Today’s CotD takes us back to 1936 for The Early Bird And The Worm. Directed by Rudolf Ising, this color short was from the Happy Har­monies The­atri­cal Car­toon Series.

A sprightly young bird gets up early, the bet­ter to get the jump on his neigh­bor­hood worm, but he finds his quarry elu­sive. The worm, for his part, sets off with a flute and jazzes along hap­pily, out-finessing the bird repeat­edly. Then a pair of shift­less crows debate the virtues of early ris­ing and decide that no worm is worth it (clearly, these are shift­less “Negro” stereo­types, though the eth­nic angle isn’t stressed here so much). Finally, a rat­tlesnake prac­tices some hyp­notic moves on both bird and worm before get­ting tied up in knots.

The two lazy crows are car­i­ca­tures of then-famous black­face com­edy team Moran and Mack. Much of their dia­logue is directly lifted from their hit 1920s com­edy record­ing “Two Black Crows.”

Cartoon of the Day: I Yabba-Dabba Do!

I Yabba-Dabba Do!

I Yabba-Dabba Do!

Who is cel­e­brat­ing their twen­ti­eth anniver­sary today? The two stone-age kids that grew up next door to each other– Peb­bles and Bamm-Bamm! In 1993, ABC aired I Yabba-Dabba Do!, a spe­cial directed by ani­ma­tion giant William Hanna. How tough was it for Fred to give away the bride?

Peb­bles and Bamm-Bamm get mar­ried but not before endur­ing all the antics and con­fu­sion that seem to accom­pany every Flint­stones affair.

Sort of the oppo­site of all those eight­ies car­toon series in which grown-up char­ac­ters are shown in their youth. You know, the Mup­pet Babies, A Pup Named Scooby-Doo or Flint­stone Kids.…

 

Cartoon of the Day: Peter Pan

Peter Pan

Peter Pan

Today would be the 60th anniver­sary of that kids film about being a grown up kid, Peter Pan. One of my per­sonal favorites, Peter Pan is prob­a­bly the per­fect Dis­ney film– action, adven­ture, great back­grounds and ani­ma­tion, and a stel­lar voice cast. Sec­ond star on the right, and on until dawn…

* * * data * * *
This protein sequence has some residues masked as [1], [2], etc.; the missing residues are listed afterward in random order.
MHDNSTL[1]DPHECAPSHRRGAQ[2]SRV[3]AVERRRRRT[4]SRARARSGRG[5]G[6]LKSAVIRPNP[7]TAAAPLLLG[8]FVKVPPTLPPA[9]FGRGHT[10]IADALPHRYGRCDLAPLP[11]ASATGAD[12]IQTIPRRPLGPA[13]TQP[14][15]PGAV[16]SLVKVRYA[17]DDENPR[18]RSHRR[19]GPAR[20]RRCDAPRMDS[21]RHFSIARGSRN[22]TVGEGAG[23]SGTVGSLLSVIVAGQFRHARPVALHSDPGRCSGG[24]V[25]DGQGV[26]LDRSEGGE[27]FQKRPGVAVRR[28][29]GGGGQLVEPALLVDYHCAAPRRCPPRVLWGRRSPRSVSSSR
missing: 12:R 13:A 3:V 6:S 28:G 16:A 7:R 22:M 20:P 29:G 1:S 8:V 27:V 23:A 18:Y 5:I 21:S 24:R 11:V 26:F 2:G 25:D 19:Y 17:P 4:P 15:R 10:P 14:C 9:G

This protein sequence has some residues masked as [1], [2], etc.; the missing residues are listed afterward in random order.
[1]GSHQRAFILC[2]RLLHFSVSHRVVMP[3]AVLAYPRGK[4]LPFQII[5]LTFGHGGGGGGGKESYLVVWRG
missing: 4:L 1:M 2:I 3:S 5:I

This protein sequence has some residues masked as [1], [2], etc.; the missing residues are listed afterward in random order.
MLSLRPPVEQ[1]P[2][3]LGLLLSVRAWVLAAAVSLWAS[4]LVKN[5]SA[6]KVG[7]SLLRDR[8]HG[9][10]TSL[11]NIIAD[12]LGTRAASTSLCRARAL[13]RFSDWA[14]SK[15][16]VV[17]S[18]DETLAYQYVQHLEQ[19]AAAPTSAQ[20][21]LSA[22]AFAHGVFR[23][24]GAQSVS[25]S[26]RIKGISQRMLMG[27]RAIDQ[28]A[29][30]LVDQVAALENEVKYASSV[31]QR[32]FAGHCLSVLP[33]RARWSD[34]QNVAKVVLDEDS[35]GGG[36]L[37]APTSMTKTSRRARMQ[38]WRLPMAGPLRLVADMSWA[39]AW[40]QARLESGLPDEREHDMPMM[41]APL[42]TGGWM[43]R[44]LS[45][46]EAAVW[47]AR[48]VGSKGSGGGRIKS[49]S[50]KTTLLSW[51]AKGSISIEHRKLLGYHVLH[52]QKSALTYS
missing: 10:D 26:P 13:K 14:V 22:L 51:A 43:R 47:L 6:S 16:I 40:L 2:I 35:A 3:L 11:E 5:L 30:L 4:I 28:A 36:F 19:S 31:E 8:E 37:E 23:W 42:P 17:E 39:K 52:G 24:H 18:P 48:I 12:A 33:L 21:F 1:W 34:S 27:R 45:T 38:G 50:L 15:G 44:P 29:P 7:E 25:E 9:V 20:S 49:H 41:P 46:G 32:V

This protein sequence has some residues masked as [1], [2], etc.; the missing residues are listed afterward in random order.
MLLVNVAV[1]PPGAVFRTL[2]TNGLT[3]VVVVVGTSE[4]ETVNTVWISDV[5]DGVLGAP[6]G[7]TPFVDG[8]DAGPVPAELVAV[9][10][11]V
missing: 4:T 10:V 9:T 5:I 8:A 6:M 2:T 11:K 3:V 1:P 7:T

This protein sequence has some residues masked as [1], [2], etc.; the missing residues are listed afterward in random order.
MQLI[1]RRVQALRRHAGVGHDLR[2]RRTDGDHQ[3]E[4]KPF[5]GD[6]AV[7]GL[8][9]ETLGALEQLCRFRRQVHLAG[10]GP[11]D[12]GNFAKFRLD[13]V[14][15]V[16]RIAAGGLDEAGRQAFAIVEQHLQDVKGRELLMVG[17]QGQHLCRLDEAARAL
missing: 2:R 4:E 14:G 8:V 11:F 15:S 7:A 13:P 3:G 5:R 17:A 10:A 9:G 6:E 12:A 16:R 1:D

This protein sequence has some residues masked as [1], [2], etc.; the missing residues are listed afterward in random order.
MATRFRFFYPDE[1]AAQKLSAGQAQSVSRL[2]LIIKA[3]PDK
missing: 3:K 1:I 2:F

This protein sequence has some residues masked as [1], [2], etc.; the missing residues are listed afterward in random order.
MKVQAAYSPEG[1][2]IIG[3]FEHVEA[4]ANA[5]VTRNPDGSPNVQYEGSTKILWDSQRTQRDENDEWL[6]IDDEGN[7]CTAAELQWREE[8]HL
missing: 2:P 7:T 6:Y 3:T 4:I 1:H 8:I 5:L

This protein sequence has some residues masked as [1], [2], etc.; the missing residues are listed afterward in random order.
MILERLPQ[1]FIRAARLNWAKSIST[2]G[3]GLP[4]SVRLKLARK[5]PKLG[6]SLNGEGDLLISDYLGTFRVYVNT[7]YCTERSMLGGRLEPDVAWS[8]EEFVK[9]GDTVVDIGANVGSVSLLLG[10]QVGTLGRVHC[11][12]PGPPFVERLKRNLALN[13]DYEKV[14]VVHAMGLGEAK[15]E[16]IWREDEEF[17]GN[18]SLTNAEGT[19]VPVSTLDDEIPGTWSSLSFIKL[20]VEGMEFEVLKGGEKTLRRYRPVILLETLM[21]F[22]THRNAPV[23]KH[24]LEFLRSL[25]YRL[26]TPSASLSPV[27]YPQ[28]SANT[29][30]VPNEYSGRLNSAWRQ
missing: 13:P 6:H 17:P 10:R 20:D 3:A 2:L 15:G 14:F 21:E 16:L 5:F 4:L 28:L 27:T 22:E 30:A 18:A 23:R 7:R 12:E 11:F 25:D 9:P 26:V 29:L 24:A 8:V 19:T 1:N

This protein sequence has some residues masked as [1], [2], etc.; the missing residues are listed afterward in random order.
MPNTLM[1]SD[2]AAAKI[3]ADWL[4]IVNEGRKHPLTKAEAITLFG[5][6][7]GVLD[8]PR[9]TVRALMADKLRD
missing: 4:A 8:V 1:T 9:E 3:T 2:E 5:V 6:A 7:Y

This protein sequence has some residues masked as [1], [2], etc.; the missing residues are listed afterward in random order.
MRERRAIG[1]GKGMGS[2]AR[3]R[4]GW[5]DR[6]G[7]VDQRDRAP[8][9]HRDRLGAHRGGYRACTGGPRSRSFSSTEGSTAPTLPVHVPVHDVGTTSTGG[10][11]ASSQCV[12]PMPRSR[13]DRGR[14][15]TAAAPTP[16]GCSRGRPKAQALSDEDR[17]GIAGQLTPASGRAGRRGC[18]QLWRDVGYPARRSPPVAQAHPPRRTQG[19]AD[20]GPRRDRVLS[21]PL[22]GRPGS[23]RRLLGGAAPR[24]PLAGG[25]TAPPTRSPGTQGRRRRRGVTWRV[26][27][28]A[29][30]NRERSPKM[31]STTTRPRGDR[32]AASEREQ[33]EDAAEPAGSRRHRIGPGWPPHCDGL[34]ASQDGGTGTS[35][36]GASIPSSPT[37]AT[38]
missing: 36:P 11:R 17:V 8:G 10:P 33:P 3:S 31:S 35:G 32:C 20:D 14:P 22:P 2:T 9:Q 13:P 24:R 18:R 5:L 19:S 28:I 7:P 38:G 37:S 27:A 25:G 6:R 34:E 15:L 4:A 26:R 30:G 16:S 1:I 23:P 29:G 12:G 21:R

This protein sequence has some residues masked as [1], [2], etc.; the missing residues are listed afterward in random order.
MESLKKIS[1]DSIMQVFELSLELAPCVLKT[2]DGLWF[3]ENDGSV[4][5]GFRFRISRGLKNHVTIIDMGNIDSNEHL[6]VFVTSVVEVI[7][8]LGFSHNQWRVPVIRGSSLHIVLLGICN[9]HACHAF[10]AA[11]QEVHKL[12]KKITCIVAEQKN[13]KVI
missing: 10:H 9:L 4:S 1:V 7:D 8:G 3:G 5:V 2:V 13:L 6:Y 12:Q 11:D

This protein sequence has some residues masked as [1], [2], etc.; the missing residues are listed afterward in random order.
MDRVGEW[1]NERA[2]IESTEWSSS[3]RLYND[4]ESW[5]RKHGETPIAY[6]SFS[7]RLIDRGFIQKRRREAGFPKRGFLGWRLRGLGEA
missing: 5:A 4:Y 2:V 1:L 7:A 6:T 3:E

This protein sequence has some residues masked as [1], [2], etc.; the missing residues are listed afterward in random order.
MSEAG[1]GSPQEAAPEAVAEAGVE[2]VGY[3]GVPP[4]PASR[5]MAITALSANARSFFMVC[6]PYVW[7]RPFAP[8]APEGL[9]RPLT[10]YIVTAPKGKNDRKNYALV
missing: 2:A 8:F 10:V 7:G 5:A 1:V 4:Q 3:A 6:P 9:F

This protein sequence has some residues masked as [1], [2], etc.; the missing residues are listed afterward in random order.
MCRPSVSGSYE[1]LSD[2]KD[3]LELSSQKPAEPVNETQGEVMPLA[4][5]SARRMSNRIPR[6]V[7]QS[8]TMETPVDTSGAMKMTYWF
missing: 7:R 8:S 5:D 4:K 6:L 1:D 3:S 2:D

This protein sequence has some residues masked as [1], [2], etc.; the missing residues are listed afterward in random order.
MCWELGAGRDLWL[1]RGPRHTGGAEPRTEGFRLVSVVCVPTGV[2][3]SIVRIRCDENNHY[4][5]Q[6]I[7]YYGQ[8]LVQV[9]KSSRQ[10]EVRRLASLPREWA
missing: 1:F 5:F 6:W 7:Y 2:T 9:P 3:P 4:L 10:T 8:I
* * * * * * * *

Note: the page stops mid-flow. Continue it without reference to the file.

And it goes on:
Peter Pan, the boy who wouldn’t grow up, arrives in the Lon­don nurs­ery of the Dar­ling chil­dren: Wendy, Michael and John. He teaches the chil­dren to fly (with the help of Tin­ker Bell’s pixie dust), then takes them all to Never Land so Wendy can be mother to Peter’s tribe of Lost Boys. In Never Land, there are flir­ta­tious mer­maids, sav­age Indi­ans, and wicked pirates-including Peter’s great neme­sis, Cap­tain Hook. A series of dan­ger­ous and excit­ing cloak-and-dagger adven­tures with Cap­tain Hook and Peter leads to the villain’s ulti­mate defeat, and Peter takes the Dar­ling chil­dren home in the cap­tured pirate ship, which now soars through the sky, thanks to a lit­tle con­tri­bu­tion from Tin­ker Bell.

Cartoon of the Day: The Case Of The Maltese Chicken

The Case Of The Maltese Chicken

The Case Of The Mal­tese Chicken

In 1964, Inspec­tor Willoughby too on The Case Of The Mal­tese Chicken. Inspec­tor Willoughby was one of the later Wal­ter Lantz series, begin­ning in 1960 and run­ning 12 cartoons.

In this the­atri­cal short, Inspec­tor Willoughby tries to retrieve The Mal­tese Chicken from the evil ori­en­tal vil­lain Egg Foo Yung.

Woody Wood­pecker makes a cameo appear­ance hid­den inside The Mal­tese Chicken.

Based on Jack Hannah’s Ranger Wood­lore from his days at Disney.